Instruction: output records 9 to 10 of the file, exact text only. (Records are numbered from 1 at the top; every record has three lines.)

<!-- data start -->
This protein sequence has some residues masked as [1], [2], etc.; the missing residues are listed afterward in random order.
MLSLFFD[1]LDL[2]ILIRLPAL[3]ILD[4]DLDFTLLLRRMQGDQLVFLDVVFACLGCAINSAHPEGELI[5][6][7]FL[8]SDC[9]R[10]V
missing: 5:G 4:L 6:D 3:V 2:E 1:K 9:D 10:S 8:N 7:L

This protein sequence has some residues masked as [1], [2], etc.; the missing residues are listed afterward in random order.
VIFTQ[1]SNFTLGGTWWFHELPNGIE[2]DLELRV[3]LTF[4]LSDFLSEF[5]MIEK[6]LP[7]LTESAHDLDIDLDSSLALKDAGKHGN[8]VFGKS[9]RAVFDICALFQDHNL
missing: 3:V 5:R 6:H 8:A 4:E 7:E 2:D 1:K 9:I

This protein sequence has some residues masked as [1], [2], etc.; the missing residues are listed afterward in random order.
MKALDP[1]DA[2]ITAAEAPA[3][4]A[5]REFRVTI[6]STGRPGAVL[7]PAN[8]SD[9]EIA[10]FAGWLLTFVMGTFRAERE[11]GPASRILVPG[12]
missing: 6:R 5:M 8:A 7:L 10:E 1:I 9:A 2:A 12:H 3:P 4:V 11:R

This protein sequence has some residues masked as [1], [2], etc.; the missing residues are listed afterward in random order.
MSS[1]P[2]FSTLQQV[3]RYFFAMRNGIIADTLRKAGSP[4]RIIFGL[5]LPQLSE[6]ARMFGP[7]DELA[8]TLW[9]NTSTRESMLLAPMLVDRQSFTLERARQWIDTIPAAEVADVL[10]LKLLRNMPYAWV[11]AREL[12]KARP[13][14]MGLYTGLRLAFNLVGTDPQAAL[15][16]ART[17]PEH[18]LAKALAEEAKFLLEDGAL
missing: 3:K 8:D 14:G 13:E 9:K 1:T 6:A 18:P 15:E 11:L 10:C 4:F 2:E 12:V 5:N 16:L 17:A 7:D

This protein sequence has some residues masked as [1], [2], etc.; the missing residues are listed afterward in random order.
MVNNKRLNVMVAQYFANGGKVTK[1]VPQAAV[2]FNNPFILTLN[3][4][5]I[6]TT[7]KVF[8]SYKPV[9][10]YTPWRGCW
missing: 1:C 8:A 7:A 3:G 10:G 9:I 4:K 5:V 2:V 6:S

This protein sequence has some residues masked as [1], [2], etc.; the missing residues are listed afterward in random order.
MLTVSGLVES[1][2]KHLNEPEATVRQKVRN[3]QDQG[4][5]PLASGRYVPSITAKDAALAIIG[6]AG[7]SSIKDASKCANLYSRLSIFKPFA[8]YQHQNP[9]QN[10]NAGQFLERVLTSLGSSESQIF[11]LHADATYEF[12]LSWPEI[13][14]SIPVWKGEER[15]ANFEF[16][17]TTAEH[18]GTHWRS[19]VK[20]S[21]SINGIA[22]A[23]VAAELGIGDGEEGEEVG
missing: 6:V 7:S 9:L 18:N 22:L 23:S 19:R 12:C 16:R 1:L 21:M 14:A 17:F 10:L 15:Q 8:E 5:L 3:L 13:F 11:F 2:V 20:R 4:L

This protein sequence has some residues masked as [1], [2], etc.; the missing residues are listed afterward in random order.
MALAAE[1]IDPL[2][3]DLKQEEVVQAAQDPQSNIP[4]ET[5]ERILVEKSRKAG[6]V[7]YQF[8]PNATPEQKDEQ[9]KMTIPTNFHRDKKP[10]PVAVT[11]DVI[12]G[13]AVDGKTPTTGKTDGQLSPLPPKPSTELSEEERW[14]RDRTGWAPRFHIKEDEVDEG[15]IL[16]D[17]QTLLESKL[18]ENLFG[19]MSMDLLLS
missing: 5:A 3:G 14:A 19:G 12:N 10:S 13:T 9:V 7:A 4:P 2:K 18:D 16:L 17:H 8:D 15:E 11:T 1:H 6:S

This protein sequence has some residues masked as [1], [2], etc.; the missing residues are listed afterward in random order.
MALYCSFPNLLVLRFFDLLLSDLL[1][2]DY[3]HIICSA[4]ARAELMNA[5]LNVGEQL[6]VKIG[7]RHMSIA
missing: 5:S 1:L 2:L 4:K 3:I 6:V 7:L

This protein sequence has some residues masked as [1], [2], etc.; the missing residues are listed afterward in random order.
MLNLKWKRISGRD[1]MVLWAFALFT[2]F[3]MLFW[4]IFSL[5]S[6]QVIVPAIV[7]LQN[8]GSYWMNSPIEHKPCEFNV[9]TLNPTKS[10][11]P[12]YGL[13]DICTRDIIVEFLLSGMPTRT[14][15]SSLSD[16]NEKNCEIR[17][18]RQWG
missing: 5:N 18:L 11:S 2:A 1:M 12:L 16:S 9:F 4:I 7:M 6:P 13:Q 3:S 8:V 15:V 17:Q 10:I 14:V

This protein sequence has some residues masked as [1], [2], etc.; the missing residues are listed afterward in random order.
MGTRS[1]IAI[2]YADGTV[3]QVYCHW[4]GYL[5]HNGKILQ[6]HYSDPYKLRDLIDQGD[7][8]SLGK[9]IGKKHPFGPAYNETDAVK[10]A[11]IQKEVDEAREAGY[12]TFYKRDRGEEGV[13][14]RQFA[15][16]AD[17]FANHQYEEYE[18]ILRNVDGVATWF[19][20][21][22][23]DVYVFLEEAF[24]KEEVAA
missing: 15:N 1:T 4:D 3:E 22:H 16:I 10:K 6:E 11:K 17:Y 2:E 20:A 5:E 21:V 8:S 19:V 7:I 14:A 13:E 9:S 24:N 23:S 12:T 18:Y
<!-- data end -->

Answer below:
This protein sequence has some residues masked as [1], [2], etc.; the missing residues are listed afterward in random order.
MLNLKWKRISGRD[1]MVLWAFALFT[2]F[3]MLFW[4]IFSL[5]S[6]QVIVPAIV[7]LQN[8]GSYWMNSPIEHKPCEFNV[9]TLNPTKS[10][11]P[12]YGL[13]DICTRDIIVEFLLSGMPTRT[14][15]SSLSD[16]NEKNCEIR[17][18]RQWG
missing: 5:N 18:L 11:S 2:A 1:M 12:L 16:S 9:F 4:I 7:M 6:P 13:Q 3:S 8:V 15:V 17:Q 10:I 14:V

This protein sequence has some residues masked as [1], [2], etc.; the missing residues are listed afterward in random order.
MGTRS[1]IAI[2]YADGTV[3]QVYCHW[4]GYL[5]HNGKILQ[6]HYSDPYKLRDLIDQGD[7][8]SLGK[9]IGKKHPFGPAYNETDAVK[10]A[11]IQKEVDEAREAGY[12]TFYKRDRGEEGV[13][14]RQFA[15][16]AD[17]FANHQYEEYE[18]ILRNVDGVATWF[19][20][21][22][23]DVYVFLEEAF[24]KEEVAA
missing: 15:N 1:T 4:D 3:E 22:H 16:I 10:K 6:E 11:K 17:Y 2:E 20:A 5:E 21:V 8:S 19:V 7:I 14:A 13:E 9:S 24:N 23:S 12:T 18:Y